Van window covers
If you’re camping during the colder months, window covers are the van life accessories you need. Even if you have a heater in the van, you’re going to want to limit the amount of heat that escapes, particularly during winter months. Window covers might be an investment in the short term, but they’re going to save you a fortune on heating.
A kettle and backup kettle
Hot drinks are an integral part of camping to us anyway, but I can’t imagine coping without them in the colder months. That’s why we always take a kettle that works on our gas stove in the van AND a backup stove. We recently ran out of gas mid-way through making coffee and struggled to find anywhere to replace the gas bottle, so our little camping stove was a godsend.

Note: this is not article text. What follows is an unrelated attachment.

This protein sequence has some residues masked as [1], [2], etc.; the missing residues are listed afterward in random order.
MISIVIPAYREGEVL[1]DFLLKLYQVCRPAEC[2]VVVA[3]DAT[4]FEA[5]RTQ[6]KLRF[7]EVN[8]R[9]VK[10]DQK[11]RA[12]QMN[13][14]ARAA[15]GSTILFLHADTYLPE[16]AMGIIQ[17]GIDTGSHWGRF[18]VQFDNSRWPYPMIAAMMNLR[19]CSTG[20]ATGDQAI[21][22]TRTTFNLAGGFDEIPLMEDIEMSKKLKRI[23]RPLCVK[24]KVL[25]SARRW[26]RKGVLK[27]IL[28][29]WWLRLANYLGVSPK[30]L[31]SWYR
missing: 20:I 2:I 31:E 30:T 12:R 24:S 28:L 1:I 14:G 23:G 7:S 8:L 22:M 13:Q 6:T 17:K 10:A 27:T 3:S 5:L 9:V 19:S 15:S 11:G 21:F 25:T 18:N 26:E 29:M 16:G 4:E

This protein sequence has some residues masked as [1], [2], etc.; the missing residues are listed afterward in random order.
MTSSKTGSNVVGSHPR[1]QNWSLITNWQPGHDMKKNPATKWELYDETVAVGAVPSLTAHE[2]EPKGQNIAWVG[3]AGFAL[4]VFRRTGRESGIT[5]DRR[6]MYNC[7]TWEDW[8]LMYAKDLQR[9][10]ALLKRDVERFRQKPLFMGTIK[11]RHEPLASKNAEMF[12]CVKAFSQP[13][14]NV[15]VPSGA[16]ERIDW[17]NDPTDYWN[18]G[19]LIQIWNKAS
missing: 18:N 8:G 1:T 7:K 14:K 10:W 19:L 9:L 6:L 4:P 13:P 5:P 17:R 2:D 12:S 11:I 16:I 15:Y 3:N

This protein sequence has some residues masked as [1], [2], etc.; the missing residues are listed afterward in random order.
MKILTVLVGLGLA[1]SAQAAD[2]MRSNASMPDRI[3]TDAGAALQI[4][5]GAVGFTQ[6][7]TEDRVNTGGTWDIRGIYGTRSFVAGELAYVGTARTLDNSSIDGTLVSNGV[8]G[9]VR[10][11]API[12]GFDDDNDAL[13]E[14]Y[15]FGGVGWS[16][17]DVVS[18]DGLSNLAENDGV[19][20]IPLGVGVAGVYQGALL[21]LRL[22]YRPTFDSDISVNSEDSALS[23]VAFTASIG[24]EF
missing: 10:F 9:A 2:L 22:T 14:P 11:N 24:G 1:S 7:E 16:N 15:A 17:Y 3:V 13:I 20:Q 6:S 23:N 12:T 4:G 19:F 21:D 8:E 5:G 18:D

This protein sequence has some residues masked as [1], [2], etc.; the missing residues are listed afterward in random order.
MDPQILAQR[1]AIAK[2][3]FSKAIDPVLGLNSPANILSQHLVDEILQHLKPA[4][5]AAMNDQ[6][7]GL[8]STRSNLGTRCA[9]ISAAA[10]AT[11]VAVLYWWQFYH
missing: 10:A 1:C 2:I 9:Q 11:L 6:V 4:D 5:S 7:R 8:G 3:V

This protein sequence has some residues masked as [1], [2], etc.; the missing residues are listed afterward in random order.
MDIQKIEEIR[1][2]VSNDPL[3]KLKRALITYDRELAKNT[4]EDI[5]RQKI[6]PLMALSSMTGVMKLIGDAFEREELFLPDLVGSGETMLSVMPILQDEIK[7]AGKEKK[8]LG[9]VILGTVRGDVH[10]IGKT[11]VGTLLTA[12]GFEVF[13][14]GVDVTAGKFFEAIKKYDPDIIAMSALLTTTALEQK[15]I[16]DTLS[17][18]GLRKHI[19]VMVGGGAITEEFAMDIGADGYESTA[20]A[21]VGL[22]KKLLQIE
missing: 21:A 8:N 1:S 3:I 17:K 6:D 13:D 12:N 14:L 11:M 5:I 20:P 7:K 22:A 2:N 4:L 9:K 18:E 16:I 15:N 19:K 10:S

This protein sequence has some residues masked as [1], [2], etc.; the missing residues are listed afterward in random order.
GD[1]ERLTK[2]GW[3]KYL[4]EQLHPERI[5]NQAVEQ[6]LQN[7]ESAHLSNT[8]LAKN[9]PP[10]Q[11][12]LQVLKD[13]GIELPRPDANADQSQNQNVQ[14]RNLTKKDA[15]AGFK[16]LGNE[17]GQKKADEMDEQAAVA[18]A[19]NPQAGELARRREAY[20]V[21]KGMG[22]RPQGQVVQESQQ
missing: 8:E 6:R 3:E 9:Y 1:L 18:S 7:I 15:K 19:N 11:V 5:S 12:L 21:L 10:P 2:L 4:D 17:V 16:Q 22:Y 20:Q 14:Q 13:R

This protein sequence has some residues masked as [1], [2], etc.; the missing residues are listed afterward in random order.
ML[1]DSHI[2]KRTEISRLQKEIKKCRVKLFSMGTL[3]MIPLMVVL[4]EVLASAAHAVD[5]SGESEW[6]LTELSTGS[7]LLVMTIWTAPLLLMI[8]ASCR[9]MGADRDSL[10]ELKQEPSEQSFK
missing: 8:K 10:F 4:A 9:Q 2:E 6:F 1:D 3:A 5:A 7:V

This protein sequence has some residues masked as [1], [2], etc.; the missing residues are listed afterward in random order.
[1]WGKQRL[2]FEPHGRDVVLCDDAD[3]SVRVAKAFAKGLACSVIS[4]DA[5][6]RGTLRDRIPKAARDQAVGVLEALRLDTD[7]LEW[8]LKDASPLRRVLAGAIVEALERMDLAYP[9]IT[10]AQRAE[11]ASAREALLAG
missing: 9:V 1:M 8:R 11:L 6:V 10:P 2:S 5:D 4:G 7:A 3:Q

In the Winter months when the ground freezes, putting the awning away can be a nightmare. If you haven’t yet invested in a peg puller, I highly recommend it. You can thank me later.
Whilst wellies are an essential for wet camping trips, warm boots are a delight. Anyone who goes cold water swimming will appreciate the absolute joy of putting on a pair of fluffy boots after a swim.
Whilst it may seem a little obvious, taking warm, woolly socks on winter camping trips is a must. Much like the boots, they’re a joy to put on. However, they do have a tendency to get damp, so I recommend taking more pairs than you think you need.
An awning carpet may seem like a luxury. But if you’ve got dogs, I might go as far as to say it’s an essential. We have in the past ended up with rips in the groundsheet from their claws. Additionally, the carpet feels quite luxurious underfoot and it makes a great oversized picnic blanket for group picnics too!